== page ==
Actually mate, she may not be right: optimism drops

The number of Australians optimistic about the year ahead has dropped to a never-before-seen low as mortgage holders eye a combination of record-high household debt and the possibility of interest rate hikes in 2018.

According to a Roy Morgan survey, 31 per cent of people think 2018 will be “better” than 2017 – the lowest figure recorded since the survey began in 1980.

Younger Australians are more positive than older generations, in fact, a noticeable drop in optimism can be seen as Australians age. “If you were going to worry about a property price collapse, you wouldn’t be as worried about it if you were a younger Australian – they might actually see an opportunity. If you’re an older Australian with a lot of debt it might be more of a worry for you,” AMP Capital chief economist and head of investment strategy Shane Oliver told Domain.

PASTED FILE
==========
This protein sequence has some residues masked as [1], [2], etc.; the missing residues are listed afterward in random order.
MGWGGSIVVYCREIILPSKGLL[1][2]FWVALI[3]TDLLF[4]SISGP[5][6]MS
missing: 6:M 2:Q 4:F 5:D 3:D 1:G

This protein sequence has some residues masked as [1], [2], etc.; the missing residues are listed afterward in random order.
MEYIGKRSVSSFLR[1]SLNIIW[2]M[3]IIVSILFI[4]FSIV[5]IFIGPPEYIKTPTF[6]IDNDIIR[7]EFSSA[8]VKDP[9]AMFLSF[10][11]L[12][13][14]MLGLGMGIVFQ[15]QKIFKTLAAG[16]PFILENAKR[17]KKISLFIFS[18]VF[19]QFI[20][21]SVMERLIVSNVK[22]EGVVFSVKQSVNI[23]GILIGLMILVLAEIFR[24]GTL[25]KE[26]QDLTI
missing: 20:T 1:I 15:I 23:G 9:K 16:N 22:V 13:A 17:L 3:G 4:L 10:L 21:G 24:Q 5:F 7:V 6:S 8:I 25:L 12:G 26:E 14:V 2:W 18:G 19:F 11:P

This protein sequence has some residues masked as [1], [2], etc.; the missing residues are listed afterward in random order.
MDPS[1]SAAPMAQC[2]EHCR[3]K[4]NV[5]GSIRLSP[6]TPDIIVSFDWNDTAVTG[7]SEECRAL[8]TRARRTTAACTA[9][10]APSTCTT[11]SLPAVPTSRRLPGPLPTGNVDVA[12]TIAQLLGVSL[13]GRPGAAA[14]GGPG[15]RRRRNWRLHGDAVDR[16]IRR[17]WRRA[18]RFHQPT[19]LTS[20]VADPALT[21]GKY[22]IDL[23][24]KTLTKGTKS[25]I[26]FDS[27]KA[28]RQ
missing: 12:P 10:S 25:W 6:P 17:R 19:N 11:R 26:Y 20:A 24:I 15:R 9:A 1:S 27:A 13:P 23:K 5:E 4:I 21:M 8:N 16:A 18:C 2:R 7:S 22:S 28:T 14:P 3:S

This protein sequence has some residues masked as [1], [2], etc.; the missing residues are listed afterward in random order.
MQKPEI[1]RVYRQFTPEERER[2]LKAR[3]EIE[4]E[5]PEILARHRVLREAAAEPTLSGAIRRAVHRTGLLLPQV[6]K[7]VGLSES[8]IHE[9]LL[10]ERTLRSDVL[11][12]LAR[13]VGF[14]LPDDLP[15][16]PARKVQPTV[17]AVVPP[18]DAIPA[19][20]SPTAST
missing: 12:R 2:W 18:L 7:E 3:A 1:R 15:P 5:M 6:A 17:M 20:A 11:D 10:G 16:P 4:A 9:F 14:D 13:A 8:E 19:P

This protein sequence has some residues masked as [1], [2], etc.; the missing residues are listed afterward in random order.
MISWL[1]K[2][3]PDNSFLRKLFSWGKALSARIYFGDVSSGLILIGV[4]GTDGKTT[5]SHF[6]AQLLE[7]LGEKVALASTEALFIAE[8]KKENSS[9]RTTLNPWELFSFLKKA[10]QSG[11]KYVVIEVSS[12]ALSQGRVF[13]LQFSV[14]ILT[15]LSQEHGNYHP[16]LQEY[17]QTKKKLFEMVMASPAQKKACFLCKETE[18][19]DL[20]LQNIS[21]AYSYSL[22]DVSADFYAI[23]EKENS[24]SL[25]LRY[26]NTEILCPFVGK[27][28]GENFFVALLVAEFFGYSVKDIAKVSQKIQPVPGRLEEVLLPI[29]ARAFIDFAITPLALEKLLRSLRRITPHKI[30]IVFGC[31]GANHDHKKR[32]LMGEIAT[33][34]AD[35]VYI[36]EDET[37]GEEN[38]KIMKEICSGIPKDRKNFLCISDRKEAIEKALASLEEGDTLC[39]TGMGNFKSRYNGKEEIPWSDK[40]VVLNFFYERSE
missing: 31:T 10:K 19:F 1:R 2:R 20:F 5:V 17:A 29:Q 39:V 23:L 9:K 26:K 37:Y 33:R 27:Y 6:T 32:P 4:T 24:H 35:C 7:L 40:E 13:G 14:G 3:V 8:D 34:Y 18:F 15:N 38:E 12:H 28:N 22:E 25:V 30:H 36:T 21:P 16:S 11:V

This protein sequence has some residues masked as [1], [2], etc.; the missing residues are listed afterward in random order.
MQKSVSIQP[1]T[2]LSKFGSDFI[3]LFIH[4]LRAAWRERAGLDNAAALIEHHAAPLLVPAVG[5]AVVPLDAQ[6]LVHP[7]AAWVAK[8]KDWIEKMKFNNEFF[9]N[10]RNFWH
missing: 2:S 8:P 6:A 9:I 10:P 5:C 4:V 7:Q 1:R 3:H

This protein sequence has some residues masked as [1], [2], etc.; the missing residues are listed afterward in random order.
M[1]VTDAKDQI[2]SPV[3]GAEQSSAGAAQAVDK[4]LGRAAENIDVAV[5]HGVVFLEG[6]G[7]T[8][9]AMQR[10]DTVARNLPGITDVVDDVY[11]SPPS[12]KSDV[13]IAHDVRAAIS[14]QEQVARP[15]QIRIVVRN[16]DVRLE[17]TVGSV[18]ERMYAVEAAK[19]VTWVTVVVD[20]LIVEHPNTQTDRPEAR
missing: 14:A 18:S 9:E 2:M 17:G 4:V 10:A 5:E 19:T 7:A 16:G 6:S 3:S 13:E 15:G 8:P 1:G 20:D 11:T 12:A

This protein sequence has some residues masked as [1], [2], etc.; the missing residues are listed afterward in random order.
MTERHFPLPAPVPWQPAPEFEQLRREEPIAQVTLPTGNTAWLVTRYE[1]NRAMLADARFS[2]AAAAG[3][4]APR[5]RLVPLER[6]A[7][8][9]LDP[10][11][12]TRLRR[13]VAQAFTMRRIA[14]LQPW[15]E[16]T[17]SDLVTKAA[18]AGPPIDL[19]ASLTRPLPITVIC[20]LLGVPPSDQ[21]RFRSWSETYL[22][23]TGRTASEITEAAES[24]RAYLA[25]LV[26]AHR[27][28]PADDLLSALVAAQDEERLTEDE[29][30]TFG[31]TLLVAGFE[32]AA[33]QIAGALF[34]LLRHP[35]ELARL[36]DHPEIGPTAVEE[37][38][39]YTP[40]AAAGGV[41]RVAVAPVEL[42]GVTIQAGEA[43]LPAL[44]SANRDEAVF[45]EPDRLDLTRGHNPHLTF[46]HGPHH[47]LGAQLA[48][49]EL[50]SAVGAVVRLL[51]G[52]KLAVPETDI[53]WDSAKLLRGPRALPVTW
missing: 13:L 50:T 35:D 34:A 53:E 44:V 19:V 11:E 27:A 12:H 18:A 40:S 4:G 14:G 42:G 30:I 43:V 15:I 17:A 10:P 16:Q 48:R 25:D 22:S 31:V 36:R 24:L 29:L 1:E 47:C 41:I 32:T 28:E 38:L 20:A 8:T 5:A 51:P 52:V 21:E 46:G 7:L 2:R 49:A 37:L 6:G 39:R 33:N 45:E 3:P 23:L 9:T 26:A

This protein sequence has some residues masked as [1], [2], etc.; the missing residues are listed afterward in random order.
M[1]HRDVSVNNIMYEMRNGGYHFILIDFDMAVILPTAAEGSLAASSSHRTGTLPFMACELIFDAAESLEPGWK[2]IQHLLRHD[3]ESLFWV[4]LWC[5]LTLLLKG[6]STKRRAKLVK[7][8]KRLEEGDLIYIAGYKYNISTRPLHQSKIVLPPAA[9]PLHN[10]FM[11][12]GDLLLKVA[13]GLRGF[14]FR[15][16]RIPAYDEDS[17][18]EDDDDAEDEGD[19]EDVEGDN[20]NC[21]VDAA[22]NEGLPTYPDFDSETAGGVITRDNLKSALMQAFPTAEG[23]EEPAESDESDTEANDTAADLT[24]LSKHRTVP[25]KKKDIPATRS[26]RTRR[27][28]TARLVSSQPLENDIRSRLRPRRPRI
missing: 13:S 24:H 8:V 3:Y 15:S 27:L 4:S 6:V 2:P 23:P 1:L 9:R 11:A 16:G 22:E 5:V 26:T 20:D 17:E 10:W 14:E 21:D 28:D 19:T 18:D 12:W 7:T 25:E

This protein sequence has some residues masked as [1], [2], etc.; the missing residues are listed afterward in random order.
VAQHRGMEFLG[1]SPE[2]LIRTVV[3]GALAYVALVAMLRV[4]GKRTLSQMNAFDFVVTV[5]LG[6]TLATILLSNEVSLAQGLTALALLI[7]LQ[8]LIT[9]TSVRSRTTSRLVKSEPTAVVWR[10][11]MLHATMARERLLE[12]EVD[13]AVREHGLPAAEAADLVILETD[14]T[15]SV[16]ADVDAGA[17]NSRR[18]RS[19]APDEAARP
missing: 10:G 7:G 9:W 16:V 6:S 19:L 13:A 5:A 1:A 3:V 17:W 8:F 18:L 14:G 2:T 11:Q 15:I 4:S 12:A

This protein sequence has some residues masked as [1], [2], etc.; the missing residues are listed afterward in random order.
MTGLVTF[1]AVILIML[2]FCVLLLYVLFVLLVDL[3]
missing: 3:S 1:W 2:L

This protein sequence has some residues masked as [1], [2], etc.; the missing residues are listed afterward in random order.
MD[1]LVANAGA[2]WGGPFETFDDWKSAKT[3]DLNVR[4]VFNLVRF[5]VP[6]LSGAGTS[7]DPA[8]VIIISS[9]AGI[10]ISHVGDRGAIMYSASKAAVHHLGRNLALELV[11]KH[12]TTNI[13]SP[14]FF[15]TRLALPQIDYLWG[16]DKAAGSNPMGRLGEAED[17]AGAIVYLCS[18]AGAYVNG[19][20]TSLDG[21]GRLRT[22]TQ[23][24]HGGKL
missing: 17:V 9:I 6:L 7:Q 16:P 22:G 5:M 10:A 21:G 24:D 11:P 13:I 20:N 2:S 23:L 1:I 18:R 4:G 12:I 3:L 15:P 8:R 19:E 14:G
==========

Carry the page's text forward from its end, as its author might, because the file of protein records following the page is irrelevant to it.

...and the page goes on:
Households are sitting on record high debt, above 190 per cent of income, which is why talk of interest rate hikes have been hitting confidence. 

Meanwhile, confidence in the institutions to which Australians are so deeply indebted has scarcely been lower, with scandals and the threat of a royal commission a part of the landscape. 

“This idea of the royal commission or commission of inquiry… putting aside the should we or shouldn’t we… that constant talk that there’s some sort of problem with the banks is probably affecting people as well.”